Birmingham Green Living Spaces Plan (GLSP) – Ecosystem Services Evaluation for Birmingham’s Green Infrastructure
Authors: Oliver Hölzinger (CEEP), Richard Coles (Birmingham City University), Mike Christie (Aberystwyth University) & Nick Grayson (Birmingham City Council)
Client: Birmingham City Council
Published: September 2013
This report is Appendix 1 of Birmingham’s Green Living Places Plan. It is an assessment of the value of Birmingham’s green infrastructure and focuses on the links between ecosystems and human wellbeing. As far as possible these benefits (ecosystem services) have been expressed in monetary terms. It is very important to stress that in this context the monetary value reflects an advance to human wellbeing – it is not a price (tag) for the environment. The main aim of this investigation was to express the benefits people gain from ecosystems where no markets and prices exist. This report follows the recently published Natural Environment White Paper (NEWP) and the UK National Ecosystem Assessment (UK NEA) and is the first ecosystem assessment with this scope on a city scale in the UK and worldwide.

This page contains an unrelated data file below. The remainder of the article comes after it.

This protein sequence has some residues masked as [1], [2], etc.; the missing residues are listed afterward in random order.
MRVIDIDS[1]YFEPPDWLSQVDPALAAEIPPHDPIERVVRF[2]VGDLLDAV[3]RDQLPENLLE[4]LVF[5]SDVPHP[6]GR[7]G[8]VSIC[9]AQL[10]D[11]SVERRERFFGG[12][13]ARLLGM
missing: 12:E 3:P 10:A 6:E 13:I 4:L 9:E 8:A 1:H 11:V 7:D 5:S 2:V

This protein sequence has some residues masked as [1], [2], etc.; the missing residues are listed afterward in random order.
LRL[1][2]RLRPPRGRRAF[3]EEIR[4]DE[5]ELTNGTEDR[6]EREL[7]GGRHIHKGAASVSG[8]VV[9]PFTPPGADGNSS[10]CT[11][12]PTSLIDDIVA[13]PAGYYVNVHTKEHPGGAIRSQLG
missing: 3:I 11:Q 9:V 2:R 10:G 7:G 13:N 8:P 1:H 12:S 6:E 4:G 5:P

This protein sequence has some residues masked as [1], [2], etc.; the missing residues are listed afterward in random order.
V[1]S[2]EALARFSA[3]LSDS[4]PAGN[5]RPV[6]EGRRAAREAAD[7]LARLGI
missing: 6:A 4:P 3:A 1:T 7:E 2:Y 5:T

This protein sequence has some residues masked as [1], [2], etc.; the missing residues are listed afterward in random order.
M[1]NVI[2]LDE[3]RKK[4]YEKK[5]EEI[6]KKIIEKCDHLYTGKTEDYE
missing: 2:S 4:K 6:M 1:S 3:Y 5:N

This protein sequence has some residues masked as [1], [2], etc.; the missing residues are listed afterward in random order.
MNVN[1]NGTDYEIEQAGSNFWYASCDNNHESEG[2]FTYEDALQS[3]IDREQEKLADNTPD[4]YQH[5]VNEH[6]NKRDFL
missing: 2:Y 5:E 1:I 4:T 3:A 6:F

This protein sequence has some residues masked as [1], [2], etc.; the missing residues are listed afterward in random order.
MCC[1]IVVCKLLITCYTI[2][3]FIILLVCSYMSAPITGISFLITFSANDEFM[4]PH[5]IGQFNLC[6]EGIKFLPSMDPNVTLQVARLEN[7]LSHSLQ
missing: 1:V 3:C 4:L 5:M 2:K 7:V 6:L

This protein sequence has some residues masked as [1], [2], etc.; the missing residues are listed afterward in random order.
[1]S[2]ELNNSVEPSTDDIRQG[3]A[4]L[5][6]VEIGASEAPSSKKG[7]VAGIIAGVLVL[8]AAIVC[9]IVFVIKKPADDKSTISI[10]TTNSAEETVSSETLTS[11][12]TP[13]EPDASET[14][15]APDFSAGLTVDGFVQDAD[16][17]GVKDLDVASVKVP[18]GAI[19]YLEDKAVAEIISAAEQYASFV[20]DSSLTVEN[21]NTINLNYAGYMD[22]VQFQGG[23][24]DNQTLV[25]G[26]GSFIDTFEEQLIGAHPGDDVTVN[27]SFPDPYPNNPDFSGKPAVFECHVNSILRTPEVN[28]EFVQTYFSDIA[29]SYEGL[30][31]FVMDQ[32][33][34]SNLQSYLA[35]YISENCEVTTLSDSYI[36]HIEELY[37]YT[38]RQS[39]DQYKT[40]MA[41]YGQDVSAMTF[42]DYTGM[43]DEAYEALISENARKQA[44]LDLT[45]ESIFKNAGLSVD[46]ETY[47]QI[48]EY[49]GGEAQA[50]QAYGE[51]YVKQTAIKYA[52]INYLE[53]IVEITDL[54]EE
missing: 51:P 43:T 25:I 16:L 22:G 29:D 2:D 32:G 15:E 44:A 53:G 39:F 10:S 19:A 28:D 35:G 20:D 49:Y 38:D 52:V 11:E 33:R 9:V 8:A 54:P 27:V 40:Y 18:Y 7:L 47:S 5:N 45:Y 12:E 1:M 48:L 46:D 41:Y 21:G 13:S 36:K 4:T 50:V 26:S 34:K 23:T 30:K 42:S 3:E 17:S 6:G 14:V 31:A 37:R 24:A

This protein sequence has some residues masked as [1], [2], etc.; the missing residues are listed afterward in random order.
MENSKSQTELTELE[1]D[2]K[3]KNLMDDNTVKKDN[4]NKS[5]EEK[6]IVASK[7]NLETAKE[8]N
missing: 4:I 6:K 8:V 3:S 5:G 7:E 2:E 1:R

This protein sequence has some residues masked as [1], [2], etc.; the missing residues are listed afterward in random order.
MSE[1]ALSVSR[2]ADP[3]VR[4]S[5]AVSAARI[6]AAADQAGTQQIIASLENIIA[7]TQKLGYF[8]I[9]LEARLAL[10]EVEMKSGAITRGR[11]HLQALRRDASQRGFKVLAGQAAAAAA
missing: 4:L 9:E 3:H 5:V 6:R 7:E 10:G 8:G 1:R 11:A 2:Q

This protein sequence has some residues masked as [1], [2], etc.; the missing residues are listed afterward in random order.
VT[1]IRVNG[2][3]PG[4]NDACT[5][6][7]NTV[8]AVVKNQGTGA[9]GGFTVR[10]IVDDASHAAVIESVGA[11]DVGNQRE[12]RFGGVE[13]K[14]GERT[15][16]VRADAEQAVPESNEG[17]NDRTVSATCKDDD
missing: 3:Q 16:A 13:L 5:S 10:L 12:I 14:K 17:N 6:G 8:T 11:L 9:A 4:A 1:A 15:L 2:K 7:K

Stating the best guess, ecosystem services provided by Birmingham’s green infrastructure can be valued at £11.66m annually. The values presented in this report are based on different methodologies including for example the avoided flood damage costs through water being held back by wetlands, peoples’ willingness to pay to access greenspace for recreation or for protecting species and habitats. Due to a lack of current proven scientific methods – certain significant types of city habitats such as amenity grassland and the streams and rivers have had to be omitted. Hence the values shown need to be understood as conservative estimates.
Another aim of this investigation was to identify new research questions and feasible next steps that Birmingham City Council could undertake to develop and implement the ecosystem services approach as an aid to decision making. Birmingham wants to become a national pioneer for applying the ecosystem services approach as it sees this represents the most sustainable future for the city.